I have to say, you’re certainly one of the most eclectic artists we’ve had at the Art Centre. Artist, musician, sculptor… that’s quite a roster! The only common denominator seems to be creativity. It seems that you’ve settled pretty comfortably into metalwork these days.What made you decide to focus the bulk of your attention in that direction?
I’ll be perfectly honest: metal sculpture is a bit of an anomaly. I’ve had training in welding, but this art medium… it’s a complete fluke. I believe some of the best things in life come to us that way. For me, I believe that each piece I do is a story, something I’ve seen or witnessed, experienced first hand, or heard of in the news. To me, it’s quite similar to songwriting. Rather than putting pen to paper on what I have in my mind, I hammer it out in steel… country music gone Heavy Metal, so to speak!

“Clear Cut View”

Within metalworking, you have a huge focus on animals and birds. What attracts you to wildlife?
As I mentioned in the beginning, the outdoors has always drawn me in. If I’m not in my shop working, then I’m outdoors, hiking, exploring, and trying my best not to fall into the swampy areas that surround our home. If I’m not outside, as my wife Jenn will attest, I’m staring out the window or pacing the floor dreaming about getting out there. Out here, we reside in an area that is at the base of a wonderful lake and conservation area. I’m extremely fortunate to view an amazing amount of wildlife right from my yard. Deer, wild turkey, fox, coyotes, incredible majestic wolves, and, of course, numerous birds of prey. The birds of prey have always drawn me in, probably because of my love for flying. They soar over my house and call out to one another as I watch from below until my neck gets sore. Bald Eagles, Osprey, Red Tail Hawks and Falcons, they are all truly incredible to witness on a daily basis. Each time I see the different wildlife, it’s an inspiration in it’s truest form, right in front of me. I know I’m spoiled.

Now, you’re speaking to someone who spends most of his time dealing with paintings. Sculpture is a bit of a mystery to me! I’d love it if you’d take us through your process a bit. How does a piece go from inspiration to idea to structure to sculpture? What are the challenges along the way?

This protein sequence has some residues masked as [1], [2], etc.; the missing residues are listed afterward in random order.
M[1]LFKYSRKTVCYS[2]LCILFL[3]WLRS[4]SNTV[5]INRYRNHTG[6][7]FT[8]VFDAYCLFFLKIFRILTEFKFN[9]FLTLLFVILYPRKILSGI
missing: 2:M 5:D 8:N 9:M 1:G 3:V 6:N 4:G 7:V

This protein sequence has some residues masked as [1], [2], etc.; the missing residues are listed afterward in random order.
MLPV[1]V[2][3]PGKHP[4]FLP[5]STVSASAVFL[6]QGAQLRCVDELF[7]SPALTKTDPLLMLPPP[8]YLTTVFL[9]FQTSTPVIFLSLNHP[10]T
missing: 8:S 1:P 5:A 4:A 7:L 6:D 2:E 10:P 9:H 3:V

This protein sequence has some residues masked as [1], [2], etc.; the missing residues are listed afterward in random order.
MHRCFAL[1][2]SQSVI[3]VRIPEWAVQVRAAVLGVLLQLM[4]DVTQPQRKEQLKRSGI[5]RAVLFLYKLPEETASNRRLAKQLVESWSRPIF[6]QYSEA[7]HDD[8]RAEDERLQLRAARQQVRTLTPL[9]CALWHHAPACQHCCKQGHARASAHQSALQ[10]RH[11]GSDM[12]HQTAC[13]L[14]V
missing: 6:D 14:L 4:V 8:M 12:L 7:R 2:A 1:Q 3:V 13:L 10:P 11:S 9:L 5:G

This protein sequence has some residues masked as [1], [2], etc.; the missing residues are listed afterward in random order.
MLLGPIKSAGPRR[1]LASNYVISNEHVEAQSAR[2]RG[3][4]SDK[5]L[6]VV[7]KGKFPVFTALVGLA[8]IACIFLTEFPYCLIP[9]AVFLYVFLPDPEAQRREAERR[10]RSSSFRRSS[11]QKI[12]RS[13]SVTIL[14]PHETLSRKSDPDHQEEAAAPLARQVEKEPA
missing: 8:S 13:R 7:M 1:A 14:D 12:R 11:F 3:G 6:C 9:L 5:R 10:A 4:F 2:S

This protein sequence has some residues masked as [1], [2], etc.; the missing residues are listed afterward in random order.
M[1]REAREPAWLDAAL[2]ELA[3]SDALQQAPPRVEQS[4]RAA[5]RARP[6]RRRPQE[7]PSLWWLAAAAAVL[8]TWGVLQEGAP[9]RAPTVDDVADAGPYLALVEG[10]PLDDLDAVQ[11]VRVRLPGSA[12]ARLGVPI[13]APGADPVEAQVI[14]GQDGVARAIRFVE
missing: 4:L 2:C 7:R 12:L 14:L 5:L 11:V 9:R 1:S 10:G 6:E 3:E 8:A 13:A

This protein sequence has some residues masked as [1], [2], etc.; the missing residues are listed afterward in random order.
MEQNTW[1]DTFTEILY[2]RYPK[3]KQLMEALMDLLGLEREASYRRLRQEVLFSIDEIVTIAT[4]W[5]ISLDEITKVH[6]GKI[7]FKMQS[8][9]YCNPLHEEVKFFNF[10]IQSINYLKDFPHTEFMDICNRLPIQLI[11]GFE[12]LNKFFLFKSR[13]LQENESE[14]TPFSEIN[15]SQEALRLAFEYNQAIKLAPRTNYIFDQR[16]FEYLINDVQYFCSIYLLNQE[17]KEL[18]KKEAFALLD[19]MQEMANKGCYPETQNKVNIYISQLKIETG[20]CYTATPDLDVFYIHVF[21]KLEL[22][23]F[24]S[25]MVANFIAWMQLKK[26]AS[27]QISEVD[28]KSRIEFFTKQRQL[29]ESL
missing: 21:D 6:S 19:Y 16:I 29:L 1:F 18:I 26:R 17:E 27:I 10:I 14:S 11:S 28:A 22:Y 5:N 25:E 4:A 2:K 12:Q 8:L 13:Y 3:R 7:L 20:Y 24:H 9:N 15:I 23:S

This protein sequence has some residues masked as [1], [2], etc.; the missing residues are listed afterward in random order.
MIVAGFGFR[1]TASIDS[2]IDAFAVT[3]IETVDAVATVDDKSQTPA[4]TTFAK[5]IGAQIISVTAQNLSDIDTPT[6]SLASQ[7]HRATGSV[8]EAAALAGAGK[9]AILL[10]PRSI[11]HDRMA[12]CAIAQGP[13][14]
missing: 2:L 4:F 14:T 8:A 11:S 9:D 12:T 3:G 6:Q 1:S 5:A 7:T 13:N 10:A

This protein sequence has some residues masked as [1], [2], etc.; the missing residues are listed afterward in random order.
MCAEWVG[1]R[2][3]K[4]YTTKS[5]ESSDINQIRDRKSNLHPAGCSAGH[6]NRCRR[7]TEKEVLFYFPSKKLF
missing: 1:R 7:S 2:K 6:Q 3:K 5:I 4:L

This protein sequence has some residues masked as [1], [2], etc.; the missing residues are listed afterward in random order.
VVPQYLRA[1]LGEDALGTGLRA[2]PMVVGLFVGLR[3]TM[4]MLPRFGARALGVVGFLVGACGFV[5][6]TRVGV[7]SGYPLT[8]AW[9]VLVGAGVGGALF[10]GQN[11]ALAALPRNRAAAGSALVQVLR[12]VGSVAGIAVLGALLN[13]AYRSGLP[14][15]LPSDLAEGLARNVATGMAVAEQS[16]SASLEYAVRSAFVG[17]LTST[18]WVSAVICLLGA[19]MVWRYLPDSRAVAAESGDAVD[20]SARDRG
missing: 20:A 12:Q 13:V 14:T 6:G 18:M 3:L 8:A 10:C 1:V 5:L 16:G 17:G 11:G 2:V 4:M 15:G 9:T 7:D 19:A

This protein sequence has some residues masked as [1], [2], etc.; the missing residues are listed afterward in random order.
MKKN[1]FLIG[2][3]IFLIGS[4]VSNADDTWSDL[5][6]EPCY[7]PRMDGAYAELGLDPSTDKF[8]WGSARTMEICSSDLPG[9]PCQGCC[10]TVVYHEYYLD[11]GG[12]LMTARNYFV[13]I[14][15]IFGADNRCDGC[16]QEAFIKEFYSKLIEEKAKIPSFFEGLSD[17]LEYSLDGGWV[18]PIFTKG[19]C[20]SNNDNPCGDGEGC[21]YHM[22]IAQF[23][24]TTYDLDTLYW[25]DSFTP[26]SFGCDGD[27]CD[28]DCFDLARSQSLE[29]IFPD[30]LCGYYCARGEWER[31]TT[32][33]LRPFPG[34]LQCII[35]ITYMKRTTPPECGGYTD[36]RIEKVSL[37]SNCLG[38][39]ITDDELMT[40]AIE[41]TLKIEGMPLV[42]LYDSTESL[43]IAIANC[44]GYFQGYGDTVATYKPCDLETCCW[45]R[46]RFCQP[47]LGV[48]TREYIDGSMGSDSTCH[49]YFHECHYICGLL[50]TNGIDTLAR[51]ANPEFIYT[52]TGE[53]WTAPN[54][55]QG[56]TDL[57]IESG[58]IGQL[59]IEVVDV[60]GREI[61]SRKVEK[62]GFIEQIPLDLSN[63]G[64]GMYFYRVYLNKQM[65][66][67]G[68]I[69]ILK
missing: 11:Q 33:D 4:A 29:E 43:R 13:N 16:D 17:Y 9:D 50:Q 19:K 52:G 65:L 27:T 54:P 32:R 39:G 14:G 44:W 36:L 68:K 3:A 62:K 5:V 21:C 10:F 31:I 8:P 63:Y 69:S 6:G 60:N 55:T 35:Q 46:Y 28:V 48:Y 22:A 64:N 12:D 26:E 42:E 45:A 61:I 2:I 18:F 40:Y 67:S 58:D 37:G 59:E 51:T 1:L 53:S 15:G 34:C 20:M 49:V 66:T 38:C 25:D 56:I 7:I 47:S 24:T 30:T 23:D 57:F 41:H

I am a very visual person. Each time I see something that captures my attention, the first thing that’s going through my mind is,”how can I make that.” Usually, I’ll toss the idea around in my head for a while. Then I’ll tack up as many pictures as I can of the subject in my shop, surrounding myself with the creature, living with it for a bit. Pictures work best in lieu of bringing the actual animal into my shop… I don’t believe they’d sit still long enough. I’ve discovered that I have the ability to look at a subject and figure out the anatomy. Where this ability comes from, is part of the magic of what I do. I don’t mean to sound evasive or vague about the process, but I just start cutting metal. As I’ve often explained, it’s as if my eyes are just watching (front row seat if you will) what my hands are doing, and it comes together. For each piece of the subject, I hand cut, hammer into the shape and then weld in place. I usually start with the nose (or beak) of the creature to get the proper sizing. This alone could be up to 10 individual pieces, carefully placed together. I then work my way back from there. I see and look for the finite details in everything I do; I am not an abstract artist by any means. This is always a challenge to me, to make metal look, well, not like metal. My goal is always to create the illusion, that the closer you get to one of my pieces, the more details you will see, as if you’re right up close and personal to the animal. That is what I strive for.